Now what does that mean for us?  It means first—life, life, life!  Outside of Him, nothing but death and death and death—but in Him, there is life, always life, nothing but life!  No man ever died in the presence of the Son of God.  A man could not die in the presence of the Son of God.  In God there is life, life, life; nothing but life! [Romans 8:11].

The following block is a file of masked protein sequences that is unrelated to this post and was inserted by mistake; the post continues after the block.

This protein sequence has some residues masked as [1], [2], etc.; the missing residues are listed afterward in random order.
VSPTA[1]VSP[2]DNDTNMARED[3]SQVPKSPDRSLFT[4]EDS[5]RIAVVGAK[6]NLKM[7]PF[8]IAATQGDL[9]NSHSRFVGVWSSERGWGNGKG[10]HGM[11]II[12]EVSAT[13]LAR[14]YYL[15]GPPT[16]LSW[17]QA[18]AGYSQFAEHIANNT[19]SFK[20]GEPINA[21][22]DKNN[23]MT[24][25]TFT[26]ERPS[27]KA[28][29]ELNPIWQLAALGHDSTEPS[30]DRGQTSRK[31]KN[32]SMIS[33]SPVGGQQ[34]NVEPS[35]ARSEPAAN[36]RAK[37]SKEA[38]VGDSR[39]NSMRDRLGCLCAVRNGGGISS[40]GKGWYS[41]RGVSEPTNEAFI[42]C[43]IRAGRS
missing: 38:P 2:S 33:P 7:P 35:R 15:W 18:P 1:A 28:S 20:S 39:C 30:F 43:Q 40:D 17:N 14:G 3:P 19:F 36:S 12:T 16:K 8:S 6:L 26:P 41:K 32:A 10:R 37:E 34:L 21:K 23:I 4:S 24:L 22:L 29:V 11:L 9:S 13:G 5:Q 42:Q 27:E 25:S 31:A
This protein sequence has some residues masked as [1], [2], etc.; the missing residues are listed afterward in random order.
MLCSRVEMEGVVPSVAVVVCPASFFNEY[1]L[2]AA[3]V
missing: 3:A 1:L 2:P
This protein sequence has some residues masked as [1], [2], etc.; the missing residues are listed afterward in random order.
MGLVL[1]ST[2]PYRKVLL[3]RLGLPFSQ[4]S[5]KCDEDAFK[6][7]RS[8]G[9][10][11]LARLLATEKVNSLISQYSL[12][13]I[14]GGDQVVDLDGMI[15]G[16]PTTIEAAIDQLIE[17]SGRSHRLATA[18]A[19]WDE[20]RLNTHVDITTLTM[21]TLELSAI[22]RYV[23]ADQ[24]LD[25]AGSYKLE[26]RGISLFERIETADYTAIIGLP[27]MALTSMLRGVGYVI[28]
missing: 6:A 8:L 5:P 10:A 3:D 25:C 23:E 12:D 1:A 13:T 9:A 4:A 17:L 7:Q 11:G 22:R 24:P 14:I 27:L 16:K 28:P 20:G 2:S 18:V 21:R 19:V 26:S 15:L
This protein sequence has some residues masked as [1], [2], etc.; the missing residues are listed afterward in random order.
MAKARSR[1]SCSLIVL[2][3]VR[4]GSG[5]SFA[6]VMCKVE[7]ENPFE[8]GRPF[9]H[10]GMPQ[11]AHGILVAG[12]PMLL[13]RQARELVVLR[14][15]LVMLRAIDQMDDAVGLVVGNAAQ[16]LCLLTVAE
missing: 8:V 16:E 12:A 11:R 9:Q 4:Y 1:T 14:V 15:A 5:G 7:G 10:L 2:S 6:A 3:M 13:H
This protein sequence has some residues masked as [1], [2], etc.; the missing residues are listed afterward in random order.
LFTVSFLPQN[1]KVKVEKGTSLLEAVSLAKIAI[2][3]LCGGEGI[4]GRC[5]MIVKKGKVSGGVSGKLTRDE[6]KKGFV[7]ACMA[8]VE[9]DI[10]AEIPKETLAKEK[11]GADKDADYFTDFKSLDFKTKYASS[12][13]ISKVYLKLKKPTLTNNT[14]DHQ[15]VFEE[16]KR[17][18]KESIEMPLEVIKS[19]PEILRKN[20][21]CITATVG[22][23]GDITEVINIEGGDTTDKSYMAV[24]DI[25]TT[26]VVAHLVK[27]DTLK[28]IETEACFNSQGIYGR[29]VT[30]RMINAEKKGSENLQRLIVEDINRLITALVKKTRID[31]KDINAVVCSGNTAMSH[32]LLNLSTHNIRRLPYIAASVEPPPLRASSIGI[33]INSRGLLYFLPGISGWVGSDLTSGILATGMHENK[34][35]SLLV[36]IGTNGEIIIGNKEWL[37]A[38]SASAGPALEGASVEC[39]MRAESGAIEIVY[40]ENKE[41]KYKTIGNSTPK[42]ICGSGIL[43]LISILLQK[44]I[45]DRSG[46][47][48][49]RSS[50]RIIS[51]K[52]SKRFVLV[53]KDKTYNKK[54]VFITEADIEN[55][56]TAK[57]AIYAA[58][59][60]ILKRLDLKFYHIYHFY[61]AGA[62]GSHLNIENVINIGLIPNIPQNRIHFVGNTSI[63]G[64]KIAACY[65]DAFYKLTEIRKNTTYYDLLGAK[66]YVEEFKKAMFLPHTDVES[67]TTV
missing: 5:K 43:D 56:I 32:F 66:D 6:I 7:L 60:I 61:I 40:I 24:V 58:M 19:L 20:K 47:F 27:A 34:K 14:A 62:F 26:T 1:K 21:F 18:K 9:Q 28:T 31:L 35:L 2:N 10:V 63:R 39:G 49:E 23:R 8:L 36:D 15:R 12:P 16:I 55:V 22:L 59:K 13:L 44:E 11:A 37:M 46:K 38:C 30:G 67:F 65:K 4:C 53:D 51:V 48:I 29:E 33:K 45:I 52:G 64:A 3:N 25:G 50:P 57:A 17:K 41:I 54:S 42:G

When the Sadducees, with their stock, sarcastic, facetious story by which they had slain the Pharisees, by which they had slain every enemy—these atheistic, infidel, materialistic Sadducees with their stock story: “A resurrection, ha!  Immortality, ha!  A life beyond the grave, ha!”  A woman had seven husbands: according to the levirate marriage [Deuteronomy 25:5], when the first one died, the second brother had to take her.  And when he died, the third brother had to take her.  And when he died, the fourth one had to take her.  (She must have been an old hag.)  When he died, the fifth one had to take her.  When the sixth one died, the seventh one had to take her.  It was a matter of levirate law.  Not any of them wanted her, but they had to take her; they were taking an example from the law of Moses.  And then they just slayed their enemies.  “Marry in the resurrection, ha!  In the life to come, ha!  Whose wife is she? All seven of them had her?” [Matthew 22:23-28]. Nobody had an answer.  Nobody!  So they all gathered round the temple to see what the Son of God would say.  And His answer closed with this: “But concerning the resurrection—the life beyond the grave—concerning the resurrection, did you never read where it says in the Word: ‘I am the God of Abraham, and of Isaac, and of Jacob’?  God is not the God of the dead, but of the living!” [Matthew 22: 29-32].  That meant Abraham cannot die in the presence of God, nor could Isaac, nor could Jacob.  If God is their God, they live!  They cannot die [Matthew 22:32].  “He that liveth and believeth in Me, shall never, never, never, never die!” [John 11:26].  It means for us—life, life, life, life forever, always, eternal, life, life—the living God!  It means for us a fellowship, a communion supernal, the living God [John 3:16, 10:27-30], our Friend, our companion, our Brother, Jesus who lives, the God of life, Jesus, resurrected, the living God [Matthew 28:5-7; Romans 8:11].  It means for us an abounding, glorious, sustaining fellowship and communion, the living God [Hebrews 9:14].